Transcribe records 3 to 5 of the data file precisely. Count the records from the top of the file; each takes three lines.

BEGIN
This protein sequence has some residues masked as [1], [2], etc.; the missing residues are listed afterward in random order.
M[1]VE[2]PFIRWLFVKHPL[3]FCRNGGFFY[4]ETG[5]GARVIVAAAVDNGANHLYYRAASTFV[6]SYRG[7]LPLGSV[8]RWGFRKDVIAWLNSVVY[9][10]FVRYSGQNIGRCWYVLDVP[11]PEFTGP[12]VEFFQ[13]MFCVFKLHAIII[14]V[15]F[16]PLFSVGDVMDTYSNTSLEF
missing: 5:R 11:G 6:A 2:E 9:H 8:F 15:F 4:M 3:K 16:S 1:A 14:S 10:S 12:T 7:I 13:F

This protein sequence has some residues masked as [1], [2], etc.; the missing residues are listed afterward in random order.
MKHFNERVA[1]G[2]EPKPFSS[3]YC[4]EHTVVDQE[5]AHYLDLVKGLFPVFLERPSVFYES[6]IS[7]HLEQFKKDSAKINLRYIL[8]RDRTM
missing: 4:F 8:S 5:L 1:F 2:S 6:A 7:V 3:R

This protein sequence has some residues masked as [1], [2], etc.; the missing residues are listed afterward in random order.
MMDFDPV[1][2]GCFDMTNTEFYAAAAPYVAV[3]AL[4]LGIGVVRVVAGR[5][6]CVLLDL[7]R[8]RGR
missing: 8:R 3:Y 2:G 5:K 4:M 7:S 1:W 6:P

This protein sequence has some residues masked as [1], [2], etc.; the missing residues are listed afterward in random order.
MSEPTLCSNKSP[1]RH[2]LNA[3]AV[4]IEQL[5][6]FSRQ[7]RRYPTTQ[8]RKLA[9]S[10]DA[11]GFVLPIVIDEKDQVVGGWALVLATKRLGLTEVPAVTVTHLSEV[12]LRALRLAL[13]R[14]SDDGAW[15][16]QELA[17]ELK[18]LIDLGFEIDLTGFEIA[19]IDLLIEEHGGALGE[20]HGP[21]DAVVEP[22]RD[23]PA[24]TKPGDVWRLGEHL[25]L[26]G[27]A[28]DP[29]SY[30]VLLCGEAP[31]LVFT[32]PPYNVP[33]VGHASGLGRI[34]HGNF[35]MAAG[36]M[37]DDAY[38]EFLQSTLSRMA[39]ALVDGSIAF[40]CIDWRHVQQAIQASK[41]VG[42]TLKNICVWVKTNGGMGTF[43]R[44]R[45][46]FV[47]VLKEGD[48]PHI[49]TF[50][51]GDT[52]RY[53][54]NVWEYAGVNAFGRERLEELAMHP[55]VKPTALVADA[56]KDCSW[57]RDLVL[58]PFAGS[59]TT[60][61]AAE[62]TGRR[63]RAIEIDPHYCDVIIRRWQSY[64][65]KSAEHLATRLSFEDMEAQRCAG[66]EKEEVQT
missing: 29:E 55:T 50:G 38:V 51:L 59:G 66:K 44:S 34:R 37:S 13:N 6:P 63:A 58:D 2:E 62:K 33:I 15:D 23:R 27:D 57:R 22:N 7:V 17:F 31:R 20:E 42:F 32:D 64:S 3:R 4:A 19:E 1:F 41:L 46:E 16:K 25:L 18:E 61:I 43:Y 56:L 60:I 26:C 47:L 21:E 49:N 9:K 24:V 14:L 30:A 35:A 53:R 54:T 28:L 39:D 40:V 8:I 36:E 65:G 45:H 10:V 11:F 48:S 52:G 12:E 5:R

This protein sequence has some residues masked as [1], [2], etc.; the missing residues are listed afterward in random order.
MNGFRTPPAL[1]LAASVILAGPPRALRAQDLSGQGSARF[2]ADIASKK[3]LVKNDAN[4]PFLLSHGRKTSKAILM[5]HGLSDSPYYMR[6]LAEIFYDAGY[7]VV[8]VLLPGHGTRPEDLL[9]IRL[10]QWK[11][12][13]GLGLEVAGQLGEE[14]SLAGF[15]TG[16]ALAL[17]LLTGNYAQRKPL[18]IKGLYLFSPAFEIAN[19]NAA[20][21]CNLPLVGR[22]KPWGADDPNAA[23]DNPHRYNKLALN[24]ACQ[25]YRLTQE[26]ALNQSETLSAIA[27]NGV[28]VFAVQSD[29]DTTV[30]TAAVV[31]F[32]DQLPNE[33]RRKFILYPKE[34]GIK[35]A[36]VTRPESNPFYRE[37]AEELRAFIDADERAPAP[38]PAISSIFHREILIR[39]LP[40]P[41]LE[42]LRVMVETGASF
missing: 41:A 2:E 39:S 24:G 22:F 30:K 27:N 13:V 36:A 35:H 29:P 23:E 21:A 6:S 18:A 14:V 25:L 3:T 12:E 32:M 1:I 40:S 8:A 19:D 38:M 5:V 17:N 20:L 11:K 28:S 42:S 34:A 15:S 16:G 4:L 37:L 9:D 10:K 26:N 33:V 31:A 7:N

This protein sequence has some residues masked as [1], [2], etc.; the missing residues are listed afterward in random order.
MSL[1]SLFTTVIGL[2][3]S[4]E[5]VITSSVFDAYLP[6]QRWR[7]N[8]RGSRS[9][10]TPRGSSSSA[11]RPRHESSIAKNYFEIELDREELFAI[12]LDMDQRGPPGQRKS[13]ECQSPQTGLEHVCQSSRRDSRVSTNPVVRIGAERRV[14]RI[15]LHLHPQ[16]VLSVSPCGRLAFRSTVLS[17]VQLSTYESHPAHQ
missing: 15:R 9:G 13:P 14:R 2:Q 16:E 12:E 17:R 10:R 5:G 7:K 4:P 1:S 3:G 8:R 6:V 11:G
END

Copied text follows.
This protein sequence has some residues masked as [1], [2], etc.; the missing residues are listed afterward in random order.
MMDFDPV[1][2]GCFDMTNTEFYAAAAPYVAV[3]AL[4]LGIGVVRVVAGR[5][6]CVLLDL[7]R[8]RGR
missing: 8:R 3:Y 2:G 5:K 4:M 7:S 1:W 6:P

This protein sequence has some residues masked as [1], [2], etc.; the missing residues are listed afterward in random order.
MSEPTLCSNKSP[1]RH[2]LNA[3]AV[4]IEQL[5][6]FSRQ[7]RRYPTTQ[8]RKLA[9]S[10]DA[11]GFVLPIVIDEKDQVVGGWALVLATKRLGLTEVPAVTVTHLSEV[12]LRALRLAL[13]R[14]SDDGAW[15][16]QELA[17]ELK[18]LIDLGFEIDLTGFEIA[19]IDLLIEEHGGALGE[20]HGP[21]DAVVEP[22]RD[23]PA[24]TKPGDVWRLGEHL[25]L[26]G[27]A[28]DP[29]SY[30]VLLCGEAP[31]LVFT[32]PPYNVP[33]VGHASGLGRI[34]HGNF[35]MAAG[36]M[37]DDAY[38]EFLQSTLSRMA[39]ALVDGSIAF[40]CIDWRHVQQAIQASK[41]VG[42]TLKNICVWVKTNGGMGTF[43]R[44]R[45][46]FV[47]VLKEGD[48]PHI[49]TF[50][51]GDT[52]RY[53][54]NVWEYAGVNAFGRERLEELAMHP[55]VKPTALVADA[56]KDCSW[57]RDLVL[58]PFAGS[59]TT[60][61]AAE[62]TGRR[63]RAIEIDPHYCDVIIRRWQSY[64][65]KSAEHLATRLSFEDMEAQRCAG[66]EKEEVQT
missing: 29:E 55:T 50:G 38:V 51:L 59:G 66:K 44:S 34:R 37:S 13:N 6:P 63:A 58:D 2:E 62:K 33:I 15:D 23:R 27:D 57:R 22:N 7:V 17:F 31:R 20:E 42:F 32:D 64:S 3:R 4:A 19:E 1:F 41:L 46:E 16:K 25:L 18:E 61:I 43:Y 56:L 60:I 26:C 47:L 21:E 49:N 9:K 24:V 14:L 30:A 35:A 53:R 54:T 28:L 39:D 40:V 8:I 36:E 65:G 45:H 10:V 11:F 48:S 52:G 12:E 5:R

This protein sequence has some residues masked as [1], [2], etc.; the missing residues are listed afterward in random order.
MNGFRTPPAL[1]LAASVILAGPPRALRAQDLSGQGSARF[2]ADIASKK[3]LVKNDAN[4]PFLLSHGRKTSKAILM[5]HGLSDSPYYMR[6]LAEIFYDAGY[7]VV[8]VLLPGHGTRPEDLL[9]IRL[10]QWK[11][12][13]GLGLEVAGQLGEE[14]SLAGF[15]TG[16]ALAL[17]LLTGNYAQRKPL[18]IKGLYLFSPAFEIAN[19]NAA[20][21]CNLPLVGR[22]KPWGADDPNAA[23]DNPHRYNKLALN[24]ACQ[25]YRLTQE[26]ALNQSETLSAIA[27]NGV[28]VFAVQSD[29]DTTV[30]TAAVV[31]F[32]DQLPNE[33]RRKFILYPKE[34]GIK[35]A[36]VTRPESNPFYRE[37]AEELRAFIDADERAPAP[38]PAISSIFHREILIR[39]LP[40]P[41]LE[42]LRVMVETGASF
missing: 41:A 2:E 39:S 24:G 22:F 30:K 27:N 13:V 36:A 35:H 29:P 23:E 21:A 6:S 18:A 14:V 25:L 3:T 12:E 32:M 1:I 40:S 8:A 19:D 38:M 5:V 17:N 20:L 11:K 28:S 42:S 34:A 15:S 16:G 4:L 37:L 9:D 10:K 26:N 33:V 31:A 7:N